Dr. Alemayehu Sisay: Orbis Ethiopia has been operating in the country for the last now 21 years. A model eye care program was developed, mainly in Southern Ethiopia, providing cataract surgery, refractive error service and trachoma management. So, since then, our program has been expanding, providing eye care service to more than 20 million population in the southern region alone. If you add the national program, our total beneficiaries will be increased to more than 30 or 35 million, because we have projects in the northern Ethiopia, in Oromia region in southwestern Ethiopia and other regions as well.

So, when we all started, it was only the country director and few supporting staff. Now, we have more than 72 staff and 27 of them are based in the Addis office. The remaining are based in the project area, where we have the actual implementation going on. I'm very fortunate and privileged to have my team with me, very supportive, very dedicated, committed and they are working hard to meet the noble cause of Orbis. In Ethiopia, trachoma is the leading cause of blindness, second to cataract, so that indicates the huge burden of trachoma. And, as you know, blindness and poverty are interlinked, so they create a vicious cycle. So, if a person is blind from trachoma, the likelihood of its effect on the family is massive. People have to take care of the blind person taking to, you know, religious places, markets and other social events. So the consequence of being blind from trachoma is tragic.

Mothers and children are affected disproportionately than men. You know culturally, the mothers have close proximity with the childcare, so the cycle of infection between mothers and kids are so severe that mothers at age of 35-40 could develop the blinding form of trachoma. At Orbis, we are trying to provide services closer to a community, so that accessibility could be improved. And we encourage mothers and kids to come forward for services. In our trachoma control program, our data indicates that more than 75% of the beneficiaries are mothers and kids. That is a huge progress in terms of addressing the gender imbalance.

Dr. Hunter Cherwek: In the years that we've been present in Ethiopia, we've had a huge impact in lowering the community burden of trachoma. Maybe you can talk about how COVID has slowed that down, but also how you plan to start back up. How do we plan to tackle now both COVID and trachoma in these communities?

Dr. Alemayehu Sisay: So, both trachoma and COVID require personal hygiene. So how can we leverage the information, the resource in doing that. So I think we are bringing in that light, we are merging the message through radio sports, through our health cadre at community level, at the district level, and so on. In fact, we are sponsoring radio sports in some of our projects to propagate about the importance of sanitation for both COVID and trachoma. We have also provided a handwashing facility to some of the primary eye care unit, including secondary eye care units. That indicates how we can work in the face of COVID by addressing the water sanitation aspect of the problem.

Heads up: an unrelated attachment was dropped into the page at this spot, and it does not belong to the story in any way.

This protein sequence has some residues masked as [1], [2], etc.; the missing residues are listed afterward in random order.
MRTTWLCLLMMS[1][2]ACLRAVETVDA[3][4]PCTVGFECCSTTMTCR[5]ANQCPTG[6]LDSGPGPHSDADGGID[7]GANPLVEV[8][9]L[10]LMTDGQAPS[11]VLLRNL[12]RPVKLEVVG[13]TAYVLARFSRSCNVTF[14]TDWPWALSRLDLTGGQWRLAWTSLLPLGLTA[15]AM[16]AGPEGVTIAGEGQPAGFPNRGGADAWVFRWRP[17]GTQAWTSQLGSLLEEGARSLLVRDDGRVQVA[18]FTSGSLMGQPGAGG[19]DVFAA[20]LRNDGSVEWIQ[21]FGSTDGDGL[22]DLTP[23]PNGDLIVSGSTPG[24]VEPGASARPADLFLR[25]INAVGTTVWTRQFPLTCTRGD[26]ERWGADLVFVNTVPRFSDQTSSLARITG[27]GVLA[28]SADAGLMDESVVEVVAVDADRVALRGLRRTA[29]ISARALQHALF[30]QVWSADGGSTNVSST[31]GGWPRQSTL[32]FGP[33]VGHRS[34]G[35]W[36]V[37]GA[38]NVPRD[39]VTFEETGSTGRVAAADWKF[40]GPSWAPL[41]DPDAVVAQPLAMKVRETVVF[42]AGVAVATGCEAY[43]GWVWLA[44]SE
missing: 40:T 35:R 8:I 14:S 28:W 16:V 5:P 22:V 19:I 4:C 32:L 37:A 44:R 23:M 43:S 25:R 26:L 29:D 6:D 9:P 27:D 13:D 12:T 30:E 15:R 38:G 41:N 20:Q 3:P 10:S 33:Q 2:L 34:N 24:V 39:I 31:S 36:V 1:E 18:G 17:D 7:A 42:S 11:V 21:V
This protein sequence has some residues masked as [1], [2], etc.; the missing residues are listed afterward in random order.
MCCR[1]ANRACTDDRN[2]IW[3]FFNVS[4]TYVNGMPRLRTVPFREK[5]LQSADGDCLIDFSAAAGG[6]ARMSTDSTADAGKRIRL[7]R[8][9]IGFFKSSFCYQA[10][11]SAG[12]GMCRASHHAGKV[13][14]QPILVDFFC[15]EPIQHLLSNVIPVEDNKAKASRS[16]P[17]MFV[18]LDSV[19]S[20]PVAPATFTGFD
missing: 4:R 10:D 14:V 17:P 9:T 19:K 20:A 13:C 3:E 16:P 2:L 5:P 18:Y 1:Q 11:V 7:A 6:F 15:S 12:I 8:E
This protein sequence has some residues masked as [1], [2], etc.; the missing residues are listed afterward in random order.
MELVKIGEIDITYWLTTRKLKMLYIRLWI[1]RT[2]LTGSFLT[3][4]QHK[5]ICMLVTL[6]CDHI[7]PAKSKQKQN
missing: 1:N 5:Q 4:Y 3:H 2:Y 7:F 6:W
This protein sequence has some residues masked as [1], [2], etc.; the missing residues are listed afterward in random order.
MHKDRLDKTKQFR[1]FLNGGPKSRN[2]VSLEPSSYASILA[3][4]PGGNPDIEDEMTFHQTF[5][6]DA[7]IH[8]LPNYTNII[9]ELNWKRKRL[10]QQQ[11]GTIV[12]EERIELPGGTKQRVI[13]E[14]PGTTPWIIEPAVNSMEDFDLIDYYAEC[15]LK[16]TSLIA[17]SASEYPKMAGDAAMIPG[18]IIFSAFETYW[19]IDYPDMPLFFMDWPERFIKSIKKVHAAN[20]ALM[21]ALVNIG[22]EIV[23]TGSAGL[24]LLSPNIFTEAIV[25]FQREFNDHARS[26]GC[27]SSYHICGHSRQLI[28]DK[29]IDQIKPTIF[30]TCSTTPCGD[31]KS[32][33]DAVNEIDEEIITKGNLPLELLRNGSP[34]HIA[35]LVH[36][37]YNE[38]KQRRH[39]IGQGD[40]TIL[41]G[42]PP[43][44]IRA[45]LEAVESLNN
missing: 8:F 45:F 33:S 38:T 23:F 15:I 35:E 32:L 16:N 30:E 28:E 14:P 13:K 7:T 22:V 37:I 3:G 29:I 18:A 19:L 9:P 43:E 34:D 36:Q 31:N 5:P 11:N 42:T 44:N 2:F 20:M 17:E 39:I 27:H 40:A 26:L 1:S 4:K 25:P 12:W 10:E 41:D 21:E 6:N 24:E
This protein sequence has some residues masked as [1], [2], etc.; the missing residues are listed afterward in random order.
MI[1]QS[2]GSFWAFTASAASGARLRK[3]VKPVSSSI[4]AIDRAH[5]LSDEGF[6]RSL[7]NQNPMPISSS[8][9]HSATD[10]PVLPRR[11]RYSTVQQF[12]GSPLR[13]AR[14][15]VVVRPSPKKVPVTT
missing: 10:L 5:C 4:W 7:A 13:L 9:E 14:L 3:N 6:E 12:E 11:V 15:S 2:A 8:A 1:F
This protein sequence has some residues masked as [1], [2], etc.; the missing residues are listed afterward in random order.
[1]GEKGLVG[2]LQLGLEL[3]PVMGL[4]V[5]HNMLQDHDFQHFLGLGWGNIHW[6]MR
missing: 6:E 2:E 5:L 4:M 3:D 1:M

Dr. Hunter Cherwek: That's a great answer! Obviously, you've been working now for years on rural outreach, community education, drug distribution, screening and evaluations. So do you see an opportunity for the Ministry of Health and the Ethiopian health leaders to piggyback or use our backbone and network that we're already doing for Trachoma to address COVID response, COVID education and COVID control measures?

Dr. Alemayehu Sisay: Absolutely, Hunter! I mean we have to use the existing system to propagate information to address the problem. So the healthcare system and health professionals are the same. The reporting lines, the district offices, the regional office, the health bureau – they are all the same. So they are coming up with an integrated approach to address COVID situation and trachoma, particularly as I have said, on the infection prevention side, the sanitation and hygiene component. We are using the existing policies and resources to leverage, you know, the COVID on top of that. So in that way we are trying to address in a very integrated and concerted way for both trachoma and COVID.

Dr. Hunter Cherwek: Now, that's fantastic. I mean, I think all of our viewers can see the similarities, whether you're trying to contain the disease of trachoma, which Ethiopia has been a leader in for years, or now COVID, which the entire world is affected and looking at the response.

I remember when I first was there more than a decade ago and we were talking about what would it take and when would we achieve success over trachoma and I've never thought that would be possible in my lifetime. And, you know, certainly there's still a lot of work, and COVID has made that work more difficult. I am very confident that with your leadership, Alemayehu, that we are going to win this war in my lifetime and make the Ethiopia state just like the UK and the US and Ireland, where we've rid the disease, so no child has to worry, no parent has to worry about their child going blind because of a disease or an infection they got as a child.


Dr. Hunter Cherwek: That was Dr. Alemayehu Sisay, the Country Director for Orbis Ethiopia. Before that, we had Dr. Danny Haddad, Orbis’s Chief of Program. I want to thank them both for being a part of this episode.

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Until next time!